Saturday, February 19, 2011

How much does a part-time self-publishing author work?

In this post, I thought I'd give everyone an idea of what kind of workload my epublishing requires. When I started down this path, I had no idea how much time it would take. I have since learned that it's like having a second job.

My plan is to get at least 3 more novels published this year. I also have the Twelve Worlds collaborative anthology in the works, and I'm going to see if I can find all my old short stories and publish those. It's so much work that I decided to prioritize and estimate work required. Here's a spreadsheet with the estimates, sorted by priority (click to enlarge):

As you can see, that's a ton of work. The hours column estimates how much time I think it will take me to get the task completed. Right now, it's looking like 540 hours of work this year. This does not include several tasks for which I cannot estimate any time.

Since I have a day job, this is all work that I have to do nights and weekends. Usually, I can get maybe 10-16 hours of this work in a week. So, my goal of 3 new books this year is actually at risk. We'll see how I do.

I hope this gives you all an idea of what kind of effort you can expect if you want to push out 3 books a year.


  1. Great post as usual! The only thing I'd question is the time to format for smashwords, Pubit and kindle. For my recent 100K novel, it took maybe 4 hours total for all three. Do you have special images or something else special about your formatting?

  2. Derek,
    This is really helpful. I too have that day job. Three books is incredible, good luck!

  3. Since my books are usually about issues I discuss in my field I don't know when I am working my professional job and when I am working as a writer.

    It helps that I have a passion for what I write about.

    Psychology from all Angles

  4. Edward, I do all my formatting manually, so I can get the book to look as good as I can. It takes me 1 hour to format for Kindle. Smashwords takes a bit longer as it seems to take more finagling. Pubit takes the longest. It took me ten hours to do it the first time because I had to figure everything out. I'm sure I'll get quicker at it. So, I'll probably save some hours in formatting.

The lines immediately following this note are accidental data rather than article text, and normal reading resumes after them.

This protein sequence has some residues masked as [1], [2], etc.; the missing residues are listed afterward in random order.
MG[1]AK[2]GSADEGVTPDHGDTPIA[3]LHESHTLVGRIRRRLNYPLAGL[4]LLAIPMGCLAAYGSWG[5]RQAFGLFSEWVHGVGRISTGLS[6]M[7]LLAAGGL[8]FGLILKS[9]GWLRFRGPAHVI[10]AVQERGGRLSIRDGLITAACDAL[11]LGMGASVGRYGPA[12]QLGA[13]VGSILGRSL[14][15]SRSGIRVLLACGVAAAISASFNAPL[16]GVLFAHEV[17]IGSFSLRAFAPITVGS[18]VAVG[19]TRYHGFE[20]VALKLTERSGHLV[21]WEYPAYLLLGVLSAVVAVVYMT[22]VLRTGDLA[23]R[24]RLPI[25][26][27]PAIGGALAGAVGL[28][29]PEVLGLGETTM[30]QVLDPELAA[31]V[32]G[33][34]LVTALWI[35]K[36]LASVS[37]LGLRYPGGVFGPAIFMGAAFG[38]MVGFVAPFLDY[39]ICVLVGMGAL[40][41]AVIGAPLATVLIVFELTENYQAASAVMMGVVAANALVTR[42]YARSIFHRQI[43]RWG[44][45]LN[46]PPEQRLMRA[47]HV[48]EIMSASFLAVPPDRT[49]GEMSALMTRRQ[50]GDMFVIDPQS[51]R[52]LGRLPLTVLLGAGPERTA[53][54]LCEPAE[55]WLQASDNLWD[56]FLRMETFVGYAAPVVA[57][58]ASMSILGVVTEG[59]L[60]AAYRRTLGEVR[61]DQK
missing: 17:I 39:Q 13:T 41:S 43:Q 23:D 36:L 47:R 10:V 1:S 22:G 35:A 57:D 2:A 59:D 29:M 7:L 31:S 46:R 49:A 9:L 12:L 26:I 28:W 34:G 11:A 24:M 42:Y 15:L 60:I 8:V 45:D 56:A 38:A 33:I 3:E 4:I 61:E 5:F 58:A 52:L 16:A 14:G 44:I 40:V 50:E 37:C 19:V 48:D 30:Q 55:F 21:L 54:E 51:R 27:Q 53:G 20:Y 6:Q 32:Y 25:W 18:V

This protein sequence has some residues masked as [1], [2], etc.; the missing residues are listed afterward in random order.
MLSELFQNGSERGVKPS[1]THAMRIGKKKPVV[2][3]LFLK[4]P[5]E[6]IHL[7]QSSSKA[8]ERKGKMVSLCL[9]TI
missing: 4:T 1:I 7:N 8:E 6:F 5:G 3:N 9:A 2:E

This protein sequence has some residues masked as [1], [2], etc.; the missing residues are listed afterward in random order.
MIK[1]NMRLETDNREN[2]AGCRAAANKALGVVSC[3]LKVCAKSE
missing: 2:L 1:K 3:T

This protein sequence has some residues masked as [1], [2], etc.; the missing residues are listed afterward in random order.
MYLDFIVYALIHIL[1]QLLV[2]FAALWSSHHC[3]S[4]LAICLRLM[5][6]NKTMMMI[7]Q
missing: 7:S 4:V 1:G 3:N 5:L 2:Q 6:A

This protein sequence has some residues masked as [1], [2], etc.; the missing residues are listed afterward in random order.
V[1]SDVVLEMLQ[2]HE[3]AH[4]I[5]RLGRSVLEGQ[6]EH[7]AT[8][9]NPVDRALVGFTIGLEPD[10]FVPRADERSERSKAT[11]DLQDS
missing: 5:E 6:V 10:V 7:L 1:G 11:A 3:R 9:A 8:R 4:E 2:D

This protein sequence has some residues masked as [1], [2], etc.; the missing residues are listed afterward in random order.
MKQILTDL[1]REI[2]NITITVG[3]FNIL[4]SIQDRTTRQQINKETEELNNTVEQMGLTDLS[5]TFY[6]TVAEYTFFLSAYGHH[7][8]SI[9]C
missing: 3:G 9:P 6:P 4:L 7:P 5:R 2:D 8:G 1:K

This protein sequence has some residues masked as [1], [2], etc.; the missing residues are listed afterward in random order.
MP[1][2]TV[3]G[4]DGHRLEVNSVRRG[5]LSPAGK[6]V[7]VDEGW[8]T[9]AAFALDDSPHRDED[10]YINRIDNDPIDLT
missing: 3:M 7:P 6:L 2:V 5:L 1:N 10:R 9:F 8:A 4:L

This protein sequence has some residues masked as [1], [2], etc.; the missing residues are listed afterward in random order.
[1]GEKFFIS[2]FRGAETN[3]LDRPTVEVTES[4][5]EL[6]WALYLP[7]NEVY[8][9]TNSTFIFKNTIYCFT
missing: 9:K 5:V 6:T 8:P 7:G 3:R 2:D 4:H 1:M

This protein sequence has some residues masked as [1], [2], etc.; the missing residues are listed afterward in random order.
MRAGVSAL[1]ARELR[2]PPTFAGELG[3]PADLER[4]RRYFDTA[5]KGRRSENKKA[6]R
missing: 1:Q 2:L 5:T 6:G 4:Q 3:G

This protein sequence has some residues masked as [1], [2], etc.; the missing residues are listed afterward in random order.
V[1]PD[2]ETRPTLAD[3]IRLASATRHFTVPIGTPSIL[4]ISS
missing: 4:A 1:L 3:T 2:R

5. Nice breakdown! And excellent planning. Got to have a plan. Then you can see if you met the goals of the plan, and where any breakdowns/failures were, or where you exceeded expectations. Planning = good.

    I'm wondering about the PubIt thing too. Most folks seem to be using Zoe's model of formatting for Smashwords, grabbing the epub from that, editing the copyright page and metadata, and then just uploading that file to PubIt. With that model, PubIt takes about thirty minutes on a bad day. What are you doing that takes an extra fifteen hours? Really curious, because I'd like to get books looking as good as possible, even ebooks.

    You're allowing 16 hours to resolve edits on these books. That's substantially less than most people allow for the revision process. Not that I am arguing, mind you... If the story is solid, no major plot holes or disasters, then revision should be pretty darned easy. Do you ever have structural-level issues which require more time to fix?

    I'm also incredibly curious about your actual noveling breakdown. You're working on outlines for eight hours (I've had variable experiences with outlines, from none to about that long) and writing for 200 hours (which seems long to me, but I'm not sure what all you're including in there). Why 200 hours, for both books? I write about 1000 words an hour, so 200 hours would realistically produce something like 150-180k words (with breaks, stretching, mind wandering moments, etc.). Is that your target, or are you including first pass revisions and such in there?

    Anyway, definite fuel for thought, thanks for sharing! I'm about to launch into writing a short novel - makes me think about maybe doing a daily blog about the process of that...

  6. Derek -

    Understood - I do my formatting myself as well. I usually do Smashwords first, make sure it looks right, but then to change it for kindle, it's literally only adding the cover to the beginning of the file (which you can't do on Smashwords unless you want it to appear double in the epub version), and changing the text on the copyright page.